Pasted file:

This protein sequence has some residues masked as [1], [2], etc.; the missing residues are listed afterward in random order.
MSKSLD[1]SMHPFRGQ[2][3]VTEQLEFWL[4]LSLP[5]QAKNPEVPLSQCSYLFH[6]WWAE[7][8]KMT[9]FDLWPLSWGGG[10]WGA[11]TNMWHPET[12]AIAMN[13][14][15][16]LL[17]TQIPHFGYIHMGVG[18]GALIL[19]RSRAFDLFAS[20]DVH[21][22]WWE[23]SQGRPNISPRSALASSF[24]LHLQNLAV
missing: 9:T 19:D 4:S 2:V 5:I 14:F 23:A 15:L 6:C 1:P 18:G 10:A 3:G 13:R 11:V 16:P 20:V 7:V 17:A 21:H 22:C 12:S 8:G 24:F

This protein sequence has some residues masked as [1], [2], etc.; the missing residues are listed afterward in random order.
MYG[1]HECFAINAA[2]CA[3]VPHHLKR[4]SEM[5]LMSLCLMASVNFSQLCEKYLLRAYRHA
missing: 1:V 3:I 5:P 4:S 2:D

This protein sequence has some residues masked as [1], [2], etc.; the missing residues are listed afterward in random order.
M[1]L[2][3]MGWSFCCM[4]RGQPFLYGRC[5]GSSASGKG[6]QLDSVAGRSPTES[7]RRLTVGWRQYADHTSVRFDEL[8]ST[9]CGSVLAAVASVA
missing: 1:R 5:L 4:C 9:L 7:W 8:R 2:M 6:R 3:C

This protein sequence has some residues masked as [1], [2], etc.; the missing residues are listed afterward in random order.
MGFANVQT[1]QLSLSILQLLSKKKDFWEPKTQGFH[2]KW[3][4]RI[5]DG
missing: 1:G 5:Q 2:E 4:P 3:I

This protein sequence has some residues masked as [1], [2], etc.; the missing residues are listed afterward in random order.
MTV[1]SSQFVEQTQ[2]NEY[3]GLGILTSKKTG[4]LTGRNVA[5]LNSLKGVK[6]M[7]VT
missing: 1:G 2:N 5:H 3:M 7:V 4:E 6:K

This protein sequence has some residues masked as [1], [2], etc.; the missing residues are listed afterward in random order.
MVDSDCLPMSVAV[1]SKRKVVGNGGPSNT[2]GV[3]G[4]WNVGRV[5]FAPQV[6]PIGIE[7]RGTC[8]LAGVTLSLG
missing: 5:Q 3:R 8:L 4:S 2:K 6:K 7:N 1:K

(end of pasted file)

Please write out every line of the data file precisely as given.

This protein sequence has some residues masked as [1], [2], etc.; the missing residues are listed afterward in random order.
MSKSLD[1]SMHPFRGQ[2][3]VTEQLEFWL[4]LSLP[5]QAKNPEVPLSQCSYLFH[6]WWAE[7][8]KMT[9]FDLWPLSWGGG[10]WGA[11]TNMWHPET[12]AIAMN[13][14][15][16]LL[17]TQIPHFGYIHMGVG[18]GALIL[19]RSRAFDLFAS[20]DVH[21][22]WWE[23]SQGRPNISPRSALASSF[24]LHLQNLAV
missing: 9:T 19:D 4:S 2:V 5:I 14:F 23:A 15:L 6:C 1:P 18:G 10:A 3:G 13:R 11:V 16:P 20:V 7:V 17:A 21:H 22:C 12:S 8:G 24:F

This protein sequence has some residues masked as [1], [2], etc.; the missing residues are listed afterward in random order.
MYG[1]HECFAINAA[2]CA[3]VPHHLKR[4]SEM[5]LMSLCLMASVNFSQLCEKYLLRAYRHA
missing: 1:V 3:I 5:P 4:S 2:D

This protein sequence has some residues masked as [1], [2], etc.; the missing residues are listed afterward in random order.
M[1]L[2][3]MGWSFCCM[4]RGQPFLYGRC[5]GSSASGKG[6]QLDSVAGRSPTES[7]RRLTVGWRQYADHTSVRFDEL[8]ST[9]CGSVLAAVASVA
missing: 1:R 5:L 4:C 9:L 7:W 8:R 2:M 6:R 3:C

This protein sequence has some residues masked as [1], [2], etc.; the missing residues are listed afterward in random order.
MGFANVQT[1]QLSLSILQLLSKKKDFWEPKTQGFH[2]KW[3][4]RI[5]DG
missing: 1:G 5:Q 2:E 4:P 3:I

This protein sequence has some residues masked as [1], [2], etc.; the missing residues are listed afterward in random order.
MTV[1]SSQFVEQTQ[2]NEY[3]GLGILTSKKTG[4]LTGRNVA[5]LNSLKGVK[6]M[7]VT
missing: 1:G 2:N 5:H 3:M 7:V 4:E 6:K

This protein sequence has some residues masked as [1], [2], etc.; the missing residues are listed afterward in random order.
MVDSDCLPMSVAV[1]SKRKVVGNGGPSNT[2]GV[3]G[4]WNVGRV[5]FAPQV[6]PIGIE[7]RGTC[8]LAGVTLSLG
missing: 5:Q 3:R 8:L 4:S 2:K 6:K 7:N 1:K